Tamil Nadu has it covered, but Food Bill poses new challenge

<b>The Sunday Story</b>

September 01, 2013 12:18 am | Updated November 17, 2021 12:49 am IST

Famous for its universal Public Distribution System and rice distribution politics, Tamil Nadu may have to wait for more than a year before it can implement the proposed law for food security meaningfully.

The reason: identification of eligible households as per the law is linked to the completion of the process of the National Population Register (NPR). This linking has been made because beneficiaries are to be identified based on reliable, authentic and the latest data. It will also help to overcome problems such as duplication of entries, wrong names and bogus cards. As part of the second stage of the NPR, every resident’s biometric details are gathered, and these will the basis for assigning Aadhaar number. The NPR, which covers people aged five years, has so far enrolled four crore out of the 6.7 crore people.

Under the Tamil Nadu model of the PDS, every rice-drawing cardholder is entitled to 20 kg of rice free every month. There are about 10.6 lakh cardholders who opted for an additional quantity of sugar in lieu of rice. In respect of Antyodaya Anna Yojana beneficiaries, 35 kg of rice is given monthly. Totally, 1.85 crore family cards get free rice. To feed them, the State requires at least 36.78 lakh tonnes a year.

In its original form, the National Food Security Bill had threatened to derail the free rice scheme as its criteria for inclusion and exclusion of beneficiaries eliminated 3. 56 crore, or nearly one half of the State’s population of 7.22 crore.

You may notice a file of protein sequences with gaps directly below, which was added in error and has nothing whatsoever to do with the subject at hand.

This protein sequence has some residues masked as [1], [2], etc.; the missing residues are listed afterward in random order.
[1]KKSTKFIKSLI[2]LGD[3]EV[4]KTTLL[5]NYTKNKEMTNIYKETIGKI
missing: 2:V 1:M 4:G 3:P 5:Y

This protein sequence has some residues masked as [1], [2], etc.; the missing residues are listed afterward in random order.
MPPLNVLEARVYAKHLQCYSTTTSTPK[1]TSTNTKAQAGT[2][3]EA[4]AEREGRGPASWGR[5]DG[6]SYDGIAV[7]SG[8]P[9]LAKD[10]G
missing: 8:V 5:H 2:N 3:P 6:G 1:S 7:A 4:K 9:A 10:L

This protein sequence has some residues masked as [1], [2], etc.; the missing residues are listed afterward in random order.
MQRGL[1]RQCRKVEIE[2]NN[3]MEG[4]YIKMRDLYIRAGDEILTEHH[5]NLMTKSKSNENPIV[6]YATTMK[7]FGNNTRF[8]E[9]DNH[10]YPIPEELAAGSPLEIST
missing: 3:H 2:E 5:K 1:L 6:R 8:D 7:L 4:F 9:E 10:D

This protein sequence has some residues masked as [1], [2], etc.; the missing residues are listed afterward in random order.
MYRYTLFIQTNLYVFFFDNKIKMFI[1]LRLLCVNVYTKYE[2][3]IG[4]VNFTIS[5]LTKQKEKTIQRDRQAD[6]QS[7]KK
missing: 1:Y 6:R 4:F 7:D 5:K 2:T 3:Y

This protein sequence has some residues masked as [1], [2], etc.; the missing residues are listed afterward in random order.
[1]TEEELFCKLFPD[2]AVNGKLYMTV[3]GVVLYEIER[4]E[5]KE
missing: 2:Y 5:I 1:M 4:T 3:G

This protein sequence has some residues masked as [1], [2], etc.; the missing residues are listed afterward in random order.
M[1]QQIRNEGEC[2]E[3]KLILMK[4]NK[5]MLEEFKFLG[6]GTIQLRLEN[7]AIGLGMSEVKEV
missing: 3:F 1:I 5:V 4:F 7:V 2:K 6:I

Chief Minister Jayalalithaa’s worry is that against the national coverage of 75 per cent of rural population and 50 per cent of urban population, the law will cover only 62.5 per cent of rural population and 38 per cent of urban population in the State. The figures have been arrived at on the basis of the 2011-2012 large sample survey of household consumer expenditure. As per the Bill, the State’s revised entitlement comes to 21.88 lakh tonnes.

Thanks to the row kicked up by her, the Centre finally agreed not only to protect the existing annual allocation of 36.78 lakh tonnes of rice but also to provide 14.9 lakh tonnes, which is over and above the revised entitlement of the State, at Rs. 8.30 a kg (in lieu of Rs. 3 a kg for the quantity under the revised entitlement). Prior to the Bill was adopted, Ms. Jayalalithaa and Dravida Munnetra Kazhagam president M. Karunanidhi had urged the Centre to provide the additional quantity at Rs. 3 or Rs. 8.30 a kg (a rate which is now applicable to Above Poverty Line families).

Another concern is that the identification of eligible beneficiaries would have to tally with the Union government’s estimates of population coverage, a senior official said. Another official, who is now with the Centre, said Tamil Nadu should seek more rice as there are 25 lakh migrant workers in the State.

Many more administrative issues are likely to arise in the coming months but the Chief Minister’s promise in her Independence Day address that the State’s universal PDS would continue would have come as a relief to its beneficiaries.

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